The BBC reported this week that there is a massive increase in the number of ‘twenty and thirty-something’s’ living at home with their parents. A sign, it is suggested, of the economic downturn. Being the BBC I am sure that they are right. These are difficult times to set off independently, with or without an income and a roof over your head.
There have been radio phone ins, surveys and various commentators who appear mildly amused that such a large proportion of our ‘bright young things’ cannot afford to live independently in Britain 2014. It is, of course, very difficult for those perhaps Ed's own daughter who has spent three or four years in ‘under’ and then post graduate studies accruing considerable debt in the process.
How fortunate then that the 3.5 million 20 -34 year olds (Labour Force Survey, Office for National Statistics) identified have parents and, or family homes to return to. How helpful that their degrees have at least increased their chances of being in employment as they weather this newly identified crisis in independence. This is a real concern and indicative of just how challenging life can be in Britain for relatively young people.
Imagine then the challenge for someone perhaps 10 years younger than the average member of the cohort studied by the ONS. Someone perhaps who is most unlikely to be heading towards university, or employment or an apprenticeship; a child who has no family on which to rely; an individual who has parents, but they are Corporate Parents, not quite identifiable because they sit in a council chamber and are generally inaccessible to ‘their’ children.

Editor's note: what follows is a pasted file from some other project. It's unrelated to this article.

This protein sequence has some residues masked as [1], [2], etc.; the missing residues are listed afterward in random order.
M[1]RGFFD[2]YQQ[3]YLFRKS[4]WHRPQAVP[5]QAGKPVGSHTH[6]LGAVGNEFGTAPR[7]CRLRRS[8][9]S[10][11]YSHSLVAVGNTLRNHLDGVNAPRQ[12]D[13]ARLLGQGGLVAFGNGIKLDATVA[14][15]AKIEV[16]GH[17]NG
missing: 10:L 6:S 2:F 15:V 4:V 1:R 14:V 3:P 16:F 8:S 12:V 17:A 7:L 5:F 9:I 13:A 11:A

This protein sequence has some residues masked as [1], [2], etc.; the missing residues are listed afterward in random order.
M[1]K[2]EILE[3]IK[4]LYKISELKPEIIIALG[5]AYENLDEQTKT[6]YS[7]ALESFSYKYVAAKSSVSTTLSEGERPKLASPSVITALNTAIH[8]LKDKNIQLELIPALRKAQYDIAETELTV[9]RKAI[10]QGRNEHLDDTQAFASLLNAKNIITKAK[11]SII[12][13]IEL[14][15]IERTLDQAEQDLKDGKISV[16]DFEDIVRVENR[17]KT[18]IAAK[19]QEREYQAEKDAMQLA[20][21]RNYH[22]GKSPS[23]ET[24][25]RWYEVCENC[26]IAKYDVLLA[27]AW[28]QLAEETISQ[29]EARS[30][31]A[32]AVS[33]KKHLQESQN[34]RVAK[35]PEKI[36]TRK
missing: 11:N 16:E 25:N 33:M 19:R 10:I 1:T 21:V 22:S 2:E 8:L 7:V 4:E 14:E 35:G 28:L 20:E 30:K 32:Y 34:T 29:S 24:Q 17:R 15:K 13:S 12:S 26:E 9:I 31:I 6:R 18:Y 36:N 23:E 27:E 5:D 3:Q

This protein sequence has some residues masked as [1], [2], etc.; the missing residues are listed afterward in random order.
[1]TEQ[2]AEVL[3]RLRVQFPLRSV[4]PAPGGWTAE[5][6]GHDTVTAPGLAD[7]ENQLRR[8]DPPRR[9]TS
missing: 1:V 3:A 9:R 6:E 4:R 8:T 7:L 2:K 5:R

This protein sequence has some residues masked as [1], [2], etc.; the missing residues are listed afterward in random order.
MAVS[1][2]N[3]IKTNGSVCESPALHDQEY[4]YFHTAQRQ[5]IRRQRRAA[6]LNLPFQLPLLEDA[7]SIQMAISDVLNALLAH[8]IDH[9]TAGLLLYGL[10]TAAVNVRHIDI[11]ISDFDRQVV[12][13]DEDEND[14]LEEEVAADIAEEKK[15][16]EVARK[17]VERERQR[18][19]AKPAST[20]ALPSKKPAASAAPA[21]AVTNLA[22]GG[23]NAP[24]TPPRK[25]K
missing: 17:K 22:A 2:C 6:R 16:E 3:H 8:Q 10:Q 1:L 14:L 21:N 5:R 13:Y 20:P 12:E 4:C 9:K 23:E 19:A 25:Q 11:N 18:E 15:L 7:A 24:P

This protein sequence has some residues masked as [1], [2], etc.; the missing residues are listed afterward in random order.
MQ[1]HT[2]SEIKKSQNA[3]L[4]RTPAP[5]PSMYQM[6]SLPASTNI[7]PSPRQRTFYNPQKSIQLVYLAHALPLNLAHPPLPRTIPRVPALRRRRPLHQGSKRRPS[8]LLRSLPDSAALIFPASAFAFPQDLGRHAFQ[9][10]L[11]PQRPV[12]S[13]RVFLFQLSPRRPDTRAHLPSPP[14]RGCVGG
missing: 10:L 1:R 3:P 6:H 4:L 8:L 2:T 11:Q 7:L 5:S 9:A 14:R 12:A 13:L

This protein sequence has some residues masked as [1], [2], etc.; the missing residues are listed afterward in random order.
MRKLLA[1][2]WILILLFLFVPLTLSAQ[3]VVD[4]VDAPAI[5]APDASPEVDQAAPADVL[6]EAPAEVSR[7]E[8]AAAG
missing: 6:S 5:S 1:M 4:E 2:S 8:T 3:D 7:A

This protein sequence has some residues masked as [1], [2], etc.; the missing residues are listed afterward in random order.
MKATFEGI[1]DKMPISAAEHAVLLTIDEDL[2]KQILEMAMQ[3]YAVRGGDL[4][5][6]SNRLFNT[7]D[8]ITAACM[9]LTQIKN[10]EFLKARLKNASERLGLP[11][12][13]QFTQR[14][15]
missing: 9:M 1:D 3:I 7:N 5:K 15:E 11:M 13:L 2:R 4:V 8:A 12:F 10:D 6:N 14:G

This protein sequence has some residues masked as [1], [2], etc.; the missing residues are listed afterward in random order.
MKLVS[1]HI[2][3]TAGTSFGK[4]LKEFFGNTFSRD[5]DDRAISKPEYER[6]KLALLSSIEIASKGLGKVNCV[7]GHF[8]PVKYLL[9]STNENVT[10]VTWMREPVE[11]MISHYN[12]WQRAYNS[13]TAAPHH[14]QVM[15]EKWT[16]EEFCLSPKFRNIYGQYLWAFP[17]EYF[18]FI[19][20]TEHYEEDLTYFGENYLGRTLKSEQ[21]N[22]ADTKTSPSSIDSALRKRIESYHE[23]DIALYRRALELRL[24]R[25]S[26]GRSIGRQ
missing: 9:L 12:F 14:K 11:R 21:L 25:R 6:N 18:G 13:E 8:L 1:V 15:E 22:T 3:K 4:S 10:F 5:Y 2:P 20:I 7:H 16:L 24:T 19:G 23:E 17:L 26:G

What parents would consider it quite reasonable to tell their 16, 17 or at most 18 year old child that they must leave ‘home’ and never return because someone else will be sleeping in ‘their’ bed, ‘their’ room? They cannot bring back their laundry at the end of term - there is no term for these children, except perhaps the long-term.
They cannot visit at the weekend and enjoy a meal with their family – the family has changed. They may not borrow some money until the weekend to get them by, they are not the family’s responsibility any more. If they are cold and homeless and victims of exploitation then they should tell the police because their family is no longer their family. They are alone.
These are a large proportion of our society’s looked after children. Of course many fail – by reference to the usual measures, we seem to ensure that they do. Someone once said you can judge a society by the way it cares for its children and animals. Some might feel that one out of two isn’t bad. We don’t agree. Looked After Children should be supported until they are at least 21. Surely our looked after children deserve to be looked after at least ALMOST as well as those 3.5 million others?